Prenatal Substance Exposure
Infant Developmental Environment and Lifestyle Study (IDEAL-II, School Age)
The rapidly escalating abuse of methamphetamine in the United States, places a sense of urgency on understanding the consequences of methamphetamine use during pregnancy for the developing child. In 2002 we began the Infant Development, Environment and Lifestyle Study (IDEAL) which is the only prospective, longitudinal NIH study of prenatal methamphetamine exposure and child outcome. IDEAL was designed as a community research network with scientific leadership, management, and data analysis conducted by the Brown Center for Children and recruitment and data collection in Iowa, Oklahoma, California, and Hawaii where methamphetamine use by pregnant women is prevalent. We are now following these 408 children into school to age 7 years. During the early school years, the neural networks develop in the brain that relate to executive functioning, such as motivation, attention, memory, inhibitory control, visual motor integration, and motor control memory. These abilities are building blocks for the academic skills needed for school success. Early identification of deficits in executive function processes enhances our ability to provide appropriate interventions for these children before they experience school failure. For more information contact: Sheri DellaGrotta at firstname.lastname@example.org.
Maternal Lifestyle Study (MLS)
In the mid 1980’s cocaine use by pregnant women was identified as a major public health problem. Yet, little is known about the long-term developmental outcome of cocaine-exposed children. MLS is the largest prospective study of cocaine-exposed children. Approximately 1400 children were enrolled in the study at birth in Detroit, Memphis, Miami, and Providence. These children are now turning 16 and we are studying how prenatal cocaine exposure by itself and in combination with other drug and environmental factors affects their cognitive, school, psychological, behavioral and emotional outcomes. For more information contact: Linda Lagasse at Linda_Lagasse@brown.edu.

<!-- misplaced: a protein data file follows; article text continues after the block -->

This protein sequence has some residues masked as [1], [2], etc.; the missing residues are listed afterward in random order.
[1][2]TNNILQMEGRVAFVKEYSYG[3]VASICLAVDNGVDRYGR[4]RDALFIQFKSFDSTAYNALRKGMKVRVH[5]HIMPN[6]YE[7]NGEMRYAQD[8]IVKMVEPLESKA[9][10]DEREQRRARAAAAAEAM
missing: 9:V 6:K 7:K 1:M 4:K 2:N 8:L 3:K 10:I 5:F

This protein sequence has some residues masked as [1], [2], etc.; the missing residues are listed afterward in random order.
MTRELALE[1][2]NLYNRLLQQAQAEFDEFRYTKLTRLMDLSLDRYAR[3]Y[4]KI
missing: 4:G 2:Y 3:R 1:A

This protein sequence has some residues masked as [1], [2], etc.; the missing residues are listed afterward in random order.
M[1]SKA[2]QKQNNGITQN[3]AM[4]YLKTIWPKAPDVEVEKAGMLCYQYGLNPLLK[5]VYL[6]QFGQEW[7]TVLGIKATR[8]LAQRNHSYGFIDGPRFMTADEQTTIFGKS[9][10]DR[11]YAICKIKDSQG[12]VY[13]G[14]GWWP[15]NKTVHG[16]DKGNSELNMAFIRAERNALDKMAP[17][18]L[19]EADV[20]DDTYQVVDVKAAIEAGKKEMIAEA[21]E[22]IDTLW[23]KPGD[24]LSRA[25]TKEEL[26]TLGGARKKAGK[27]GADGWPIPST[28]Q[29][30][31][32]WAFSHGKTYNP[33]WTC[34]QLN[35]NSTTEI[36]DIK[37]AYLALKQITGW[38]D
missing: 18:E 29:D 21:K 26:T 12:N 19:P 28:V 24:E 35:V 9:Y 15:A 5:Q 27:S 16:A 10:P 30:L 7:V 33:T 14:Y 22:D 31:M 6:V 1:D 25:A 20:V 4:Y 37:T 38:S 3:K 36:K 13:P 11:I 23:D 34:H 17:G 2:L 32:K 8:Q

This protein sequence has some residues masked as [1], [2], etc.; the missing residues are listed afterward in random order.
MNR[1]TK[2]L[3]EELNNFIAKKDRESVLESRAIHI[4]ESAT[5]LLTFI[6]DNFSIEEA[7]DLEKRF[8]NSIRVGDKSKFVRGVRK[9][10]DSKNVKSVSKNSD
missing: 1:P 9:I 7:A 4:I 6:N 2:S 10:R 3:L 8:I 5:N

We are conducting two types of neuroimaging research in collaboration with on-campus departments at Brown University as well as collaborators at other institutions. First, a series of studies is investigating the potential long term impact of prenatal cocaine exposure on brain development. This research has included an initial investigation of brain function in 8 – 9 year old children with prenatal exposure to cocaine. Using fMRI, we have identified preliminary evidence for the effects of prenatal cocaine on frontal brain functioning during a simple response inhibition task. This research has been conducted in collaboration with Dr. Jerome Sanes in the Department of Neuroscience, as well as Dr. B.J. Casey at Cornell Medical School. Morphological studies of the brains of these children are being conducted in collaboration with Dr. Barry Kosofsky, also at Cornell. In addition, in a related effort, and also in collaboration with Dr. Kosofsky, we are working to implement multi-site MRI scanning procedures for use in pediatric populations, interfacing with the Biomedical Informatics Research Network (BIRN). A second set of MRI studies involves understanding the response of individuals with Autism Spectrum Disorders to social information using fMRI. These studies are in collaboration with the Pessoa and Tarr labs at Brown University (see Autism Research). For more information contact: Stephen Sheinkopf at Stephen_Sheinkopf@brown.edu.
Sleep in adolescents: Implications for development
Research suggests that sleeping difficulties predict negative short- and long-term outcomes, whether they occur during infancy or adolescence. The association between sleep problems and negative developmental outcomes, however, has not been widely assessed in adolescents and we do not know how prenatal vulnerabilities, such as drug exposure, might influence the negative effects of sleep problems on normal development. The purpose of this study is to investigate in MLS children 1) whether sleep problems during childhood predict adolescent sleep problems, 2) whether increased sleep problems predict increased problems in other areas of functioning, and 3) whether that relationship is affected by other pre- and postnatal adversity. For more information contact: Kristen Stone at email@example.com.
Methamphetamine Exposure and Child Development in New Zealand and USA
An increasing drug of choice for pregnant women in the US and around the world including New Zealand (NZ) is methamphetamine. Methamphetamine is a potent, addictive drug that can be manufactured from ingredients available in drug and hardware stores. Due to the naturally occurring social conditions in NZ, we can isolate the effects of prenatal methamphetamine exposure from co-occurring conditions in the USA that also impact development including poverty and the removal of children from their biological mother. We anticipate 240 NZ mothers and children with methamphetamine exposure and matched comparisons. We will examine neurobehavior at birth, 1 month, 12 months, 24 months, and 36, replicating our USA IDEAL study. Exposed and non-exposed infants in NZ will be compared to their counterparts in the USA. The study increases our understanding of the role of culture, social policy, child rearing, and nonmaternal care on the outcome of methamphetamine exposed children. For more information contact: Sheri DellaGrotta at firstname.lastname@example.org.